Wild adventure awaits racers in Snowmass
February 27, 2004
This much we can tell you: The course is 11 miles long and it ascends 5,800 vertical feet, all around the Snowmass Ski Area.
The contestants, racing solo or in pairs, will be skinning up on skis/splitboards; downhilling, naturally; rappelling (say, 100 feet); conducting an avalanche transceiver search; and orienteering.
A European-inspired ski mountaineering race, the first Snowmass Wild Adventure Race starts Saturday at 7 a.m. from the Snowmass Village mall. However, it will not be until 6:30 p.m. tonight at the Mountain Chalet in Aspen that a racecourse with 11 checkpoints ” and no set route ” is unveiled to contestants and public alike.
“It starts at Fanny Hill and it ends at Two Creeks,” said Chad Denning of Aspen, one of the race founders.
Sponsored by the Ute Mountaineer, Aspen Expeditions, Indigo Equipment and the Skico, finishers are expected to come in some three to six hours later.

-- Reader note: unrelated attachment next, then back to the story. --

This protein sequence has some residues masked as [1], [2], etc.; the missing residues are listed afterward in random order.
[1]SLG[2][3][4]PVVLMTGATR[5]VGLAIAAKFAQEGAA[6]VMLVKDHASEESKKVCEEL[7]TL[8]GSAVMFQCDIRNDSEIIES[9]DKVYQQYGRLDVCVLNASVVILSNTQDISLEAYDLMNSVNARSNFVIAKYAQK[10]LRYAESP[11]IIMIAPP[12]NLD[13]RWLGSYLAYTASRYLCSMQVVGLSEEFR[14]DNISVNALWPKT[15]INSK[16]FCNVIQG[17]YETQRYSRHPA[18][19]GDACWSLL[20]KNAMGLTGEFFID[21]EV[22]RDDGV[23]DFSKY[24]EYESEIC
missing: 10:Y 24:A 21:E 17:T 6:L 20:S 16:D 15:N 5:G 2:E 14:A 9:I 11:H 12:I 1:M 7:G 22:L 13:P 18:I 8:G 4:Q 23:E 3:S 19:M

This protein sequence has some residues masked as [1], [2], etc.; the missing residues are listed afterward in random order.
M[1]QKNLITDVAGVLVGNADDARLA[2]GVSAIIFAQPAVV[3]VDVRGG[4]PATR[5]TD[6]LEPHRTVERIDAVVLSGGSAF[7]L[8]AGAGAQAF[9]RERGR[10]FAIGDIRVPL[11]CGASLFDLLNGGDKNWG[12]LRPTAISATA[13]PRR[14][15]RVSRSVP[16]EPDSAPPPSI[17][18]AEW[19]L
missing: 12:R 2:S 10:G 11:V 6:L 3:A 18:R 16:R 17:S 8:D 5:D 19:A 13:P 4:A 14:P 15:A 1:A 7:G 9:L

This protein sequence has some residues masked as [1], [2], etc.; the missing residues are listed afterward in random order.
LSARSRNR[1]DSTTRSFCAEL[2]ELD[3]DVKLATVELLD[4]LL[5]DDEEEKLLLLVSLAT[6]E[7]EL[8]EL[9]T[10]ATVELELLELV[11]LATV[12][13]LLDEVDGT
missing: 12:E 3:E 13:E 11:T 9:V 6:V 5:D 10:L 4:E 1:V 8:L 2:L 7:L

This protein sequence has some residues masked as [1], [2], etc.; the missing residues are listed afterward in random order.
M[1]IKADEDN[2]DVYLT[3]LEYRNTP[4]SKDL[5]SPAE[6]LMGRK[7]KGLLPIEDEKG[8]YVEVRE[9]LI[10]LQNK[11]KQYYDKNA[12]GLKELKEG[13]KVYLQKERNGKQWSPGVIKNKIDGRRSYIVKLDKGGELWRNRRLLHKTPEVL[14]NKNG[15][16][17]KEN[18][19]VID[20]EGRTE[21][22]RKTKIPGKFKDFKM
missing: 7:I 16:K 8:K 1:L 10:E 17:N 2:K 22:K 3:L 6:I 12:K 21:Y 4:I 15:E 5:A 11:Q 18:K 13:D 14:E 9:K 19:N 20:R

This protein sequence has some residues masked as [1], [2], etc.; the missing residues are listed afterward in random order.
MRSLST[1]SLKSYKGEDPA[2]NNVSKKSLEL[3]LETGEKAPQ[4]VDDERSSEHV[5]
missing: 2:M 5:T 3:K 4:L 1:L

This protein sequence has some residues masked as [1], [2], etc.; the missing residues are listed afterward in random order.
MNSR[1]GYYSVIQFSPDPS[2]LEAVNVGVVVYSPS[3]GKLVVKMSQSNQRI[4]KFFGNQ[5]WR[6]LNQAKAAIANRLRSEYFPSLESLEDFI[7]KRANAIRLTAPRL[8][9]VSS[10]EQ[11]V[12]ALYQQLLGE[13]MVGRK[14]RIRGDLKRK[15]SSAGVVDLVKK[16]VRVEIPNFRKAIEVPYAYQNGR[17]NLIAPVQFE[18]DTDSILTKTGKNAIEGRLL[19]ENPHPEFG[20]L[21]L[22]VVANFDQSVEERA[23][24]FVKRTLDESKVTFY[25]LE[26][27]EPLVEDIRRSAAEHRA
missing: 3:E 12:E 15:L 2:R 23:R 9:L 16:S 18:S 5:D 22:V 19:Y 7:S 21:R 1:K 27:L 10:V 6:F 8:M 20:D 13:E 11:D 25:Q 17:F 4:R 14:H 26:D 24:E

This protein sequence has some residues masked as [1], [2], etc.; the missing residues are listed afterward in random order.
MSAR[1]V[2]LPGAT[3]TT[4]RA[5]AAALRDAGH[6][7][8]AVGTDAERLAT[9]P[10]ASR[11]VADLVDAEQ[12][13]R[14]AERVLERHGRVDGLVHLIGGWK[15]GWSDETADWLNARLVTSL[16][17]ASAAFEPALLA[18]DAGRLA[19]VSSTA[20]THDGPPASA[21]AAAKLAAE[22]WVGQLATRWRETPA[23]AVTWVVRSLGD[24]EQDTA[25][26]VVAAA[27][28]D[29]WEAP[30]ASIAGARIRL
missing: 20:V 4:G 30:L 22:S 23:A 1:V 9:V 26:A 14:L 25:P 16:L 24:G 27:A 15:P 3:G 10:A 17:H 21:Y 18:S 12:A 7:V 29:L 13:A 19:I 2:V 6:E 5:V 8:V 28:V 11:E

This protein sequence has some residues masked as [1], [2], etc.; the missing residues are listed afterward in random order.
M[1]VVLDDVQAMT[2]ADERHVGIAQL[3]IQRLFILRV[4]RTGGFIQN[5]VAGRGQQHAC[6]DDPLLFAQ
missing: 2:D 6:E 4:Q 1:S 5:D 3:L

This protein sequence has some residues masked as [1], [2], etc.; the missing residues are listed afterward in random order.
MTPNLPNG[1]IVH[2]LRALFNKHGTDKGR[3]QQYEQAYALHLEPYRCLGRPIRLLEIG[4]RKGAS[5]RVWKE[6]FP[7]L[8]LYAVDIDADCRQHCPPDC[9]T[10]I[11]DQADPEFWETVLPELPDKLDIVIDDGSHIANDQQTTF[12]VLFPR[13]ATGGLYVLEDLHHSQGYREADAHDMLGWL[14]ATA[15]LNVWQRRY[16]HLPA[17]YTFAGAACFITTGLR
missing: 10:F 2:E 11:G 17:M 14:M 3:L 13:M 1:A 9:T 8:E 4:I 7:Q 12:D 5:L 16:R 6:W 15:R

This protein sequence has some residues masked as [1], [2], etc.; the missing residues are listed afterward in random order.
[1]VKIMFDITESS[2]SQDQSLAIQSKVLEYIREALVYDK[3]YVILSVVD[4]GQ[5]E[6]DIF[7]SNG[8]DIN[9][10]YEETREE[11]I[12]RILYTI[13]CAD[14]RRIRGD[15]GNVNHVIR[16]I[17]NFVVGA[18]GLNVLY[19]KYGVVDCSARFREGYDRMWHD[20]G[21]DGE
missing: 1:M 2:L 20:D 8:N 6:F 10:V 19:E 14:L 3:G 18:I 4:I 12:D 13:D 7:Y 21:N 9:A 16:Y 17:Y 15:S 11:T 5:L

“Usually there’s a set course,” said Steve Kropf, founder of Indigo, “and that’s the thing that really differentiates this race. There’s a couple places where there’s decisions to be made, and there’s not necessarily a right and wrong.”
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All racers must carry avalanche self-rescue gear (beacon, shovel and sectional probe), a harness and helmet for rappelling and a pack to carry skis ” telemark or alpine touring, or splitboards ” over the cliff.
Otherwise, all racers must be self-sufficient.
That is to say no lift-riding or Gywn’s High Alpine restaurant visitations.
Race officials are expecting some 25 to 50 racers. Entry costs $60 solo or $80 for a tandem.
“For sure, all Grand Traverse participants should be in this,” said Denning, referring to the Crested Butte-to-Aspen overland ski race, April 2-3 this year. “They’re going from one end of Snowmass to the other, up and down and throughout.”
Prizes and giveaways total more than $5,000.
Tonight’s meeting at the Mountain Chalet, at 6:30 p.m., is mandatory. Sign up in advance at the Ute today or turn up for the meeting.
As for the first-place finishers’ times, Denning said it will be interesting to see.
“When you’re putting a race on the first time, you never know what to expect, but I think somebody will do it in three hours,” he said.
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